Pope Benedict XVI blesses Filipino nuns and other faithfuls at the closing of the canonization rites at St. Peter’s Square at the Vatican on Oct. 21.  (AP photo)

Exclusive to the Filipino Reporter

VATICAN CITY — Newly-canonized martyr San Pedro Calungsod received the most thunderous cheers and applause of all the seven blessed figures elevated to sainthood by Pope Benedict XVI on Oct. 21, with the teenage saint drawing the biggest crowd of his compatriots from the Philippines and all over the world, including the United States.

Filipino pilgrims and delegations, many of them dressed to the nines while some proudly waved the Philippine flag, comprised nearly a quarter of an estimated 80,000 Catholics who converged at St. Peter’s Square to witness the canonization of the Cebuano altar boy who was killed for his missionary work in Guam in 1672.

The Pope himself made it a point to acknowledge the overwhelming Pinoy presence with a special mention of the Philippines as the only Catholic nation in Asia in his closing remarks.

Even souvenir vendors around the Vatican walls seemed cognizant of the Pinoy people power as key chains and rosaries bearing Calungsod’s image were prominently displayed in the stores.

Two of the new saints were Americans: Kateri Tekakwitha, the first Native American saint from New York’s 17th century; and Mother Marianne Cope, a 19th century Franciscan nun who cared for leprosy patients in Hawaii.

Both saints also drew large groups of supporters, but were no match to Calungsod’s droves of cheering squads when the Pope read out the names of each of the news saints.

Vice President Jejomar Binay led the Philippine Government contingency, while various leaders of the Philippine Catholic church present included Manila Archbishop Luis Antonio Tagle, who was named cardinal along with five others from around the world by Pope Benedict XVI in a surprise announcement at his weekly general audience on Oct. 24.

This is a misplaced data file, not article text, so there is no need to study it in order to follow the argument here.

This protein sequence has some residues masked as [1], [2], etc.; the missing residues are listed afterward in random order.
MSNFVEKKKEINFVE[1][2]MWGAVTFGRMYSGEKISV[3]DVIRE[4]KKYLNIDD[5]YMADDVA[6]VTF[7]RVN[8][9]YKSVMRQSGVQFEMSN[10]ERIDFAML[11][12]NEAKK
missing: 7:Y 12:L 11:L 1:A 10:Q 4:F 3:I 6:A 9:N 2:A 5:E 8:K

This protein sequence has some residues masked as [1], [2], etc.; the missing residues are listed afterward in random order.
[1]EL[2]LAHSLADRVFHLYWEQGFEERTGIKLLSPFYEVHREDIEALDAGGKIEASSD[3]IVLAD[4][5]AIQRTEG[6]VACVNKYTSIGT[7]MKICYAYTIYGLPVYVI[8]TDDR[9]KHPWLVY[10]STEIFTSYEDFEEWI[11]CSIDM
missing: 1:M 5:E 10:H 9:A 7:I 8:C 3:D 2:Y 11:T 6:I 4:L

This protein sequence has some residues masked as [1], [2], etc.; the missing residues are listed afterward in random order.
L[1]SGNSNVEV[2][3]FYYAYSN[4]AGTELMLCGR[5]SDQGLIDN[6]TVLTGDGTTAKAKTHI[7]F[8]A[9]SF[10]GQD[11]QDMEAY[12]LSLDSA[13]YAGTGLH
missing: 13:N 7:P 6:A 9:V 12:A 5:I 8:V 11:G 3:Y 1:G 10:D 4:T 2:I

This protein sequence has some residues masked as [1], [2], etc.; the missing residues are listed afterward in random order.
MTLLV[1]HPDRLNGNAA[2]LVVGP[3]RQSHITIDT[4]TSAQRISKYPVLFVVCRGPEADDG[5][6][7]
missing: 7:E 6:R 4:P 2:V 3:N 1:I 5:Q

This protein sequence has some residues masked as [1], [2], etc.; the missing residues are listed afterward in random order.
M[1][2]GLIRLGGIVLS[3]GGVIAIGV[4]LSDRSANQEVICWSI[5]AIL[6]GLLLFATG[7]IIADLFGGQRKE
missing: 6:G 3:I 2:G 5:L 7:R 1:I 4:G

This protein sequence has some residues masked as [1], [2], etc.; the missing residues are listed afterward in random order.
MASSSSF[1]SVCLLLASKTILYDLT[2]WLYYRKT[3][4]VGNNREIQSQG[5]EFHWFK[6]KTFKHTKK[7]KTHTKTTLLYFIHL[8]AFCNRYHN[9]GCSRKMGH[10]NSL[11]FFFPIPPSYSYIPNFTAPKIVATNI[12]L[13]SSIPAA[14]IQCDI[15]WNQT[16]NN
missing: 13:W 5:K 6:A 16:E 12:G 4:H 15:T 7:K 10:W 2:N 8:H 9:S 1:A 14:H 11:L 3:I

Also present were two retired Filipino cardinals, Ricardo Cardinal Vidal of Cebu and Gaudencio Cardinal Rosales of Manila, and other bishops and archbishops, who had all come to the Holy See to attend the synod of bishops.

Spiritual healer Fernando Suarez was also present and was among the popular religious figures mobbed by star-struck Pinoys before and after the ceremonies.

Two of the new saints were Americans: Kateri Tekakwitha, the first Native American saint from the U.S., and Mother Marianne Cope, a 19th century Franciscan nun who cared for leprosy patients in Hawaii.

Many Filipinos, however, are still unsure about Calungsod’s official role as a patron saint.

While Binay mentioned that he could be the saint for the country’s overseas Filipino workers (OFWs) — a designation already held by the San Lorenzo Ruiz, the first Filipino saint known as the protector of immigrants — the Philippine church is said to be maximizing the teen saint’s appeal to young people.

Calungsod’s novena prayer invokes him as “student, catechist, young migrant, missionary, faithful friend, martyr.”

In a brief chat with Tagle inside the St. Peter’s Basilica, the popular Filipino church leader told the Reporter that Calungsod’s canonization is “a day of pride for all Filipinos, especially teenagers.”

He expressed hope that the youth all over the world will emulate the life and sacrifices of Calungsod especially in this modern time when evil and everyday temptations abound.

“Even at a young age, you can show your faith in and love for God,” Tagle said.

“It doesn’t matter how young you may be, you can always make the best choices in life that will reflect your Christian faith.”

“Our youth today are very smart and intelligent and I wish they would also seek guidance from Saint Pedro Calungsod,” he added.

Another well-loved prelate, Bishop Precioso Cantillas of Maasin, Leyte, said the ranks of clergy must learn from Calungsod in protecting and defending priesthood “by trying to be authentic and true to our life and ministry.”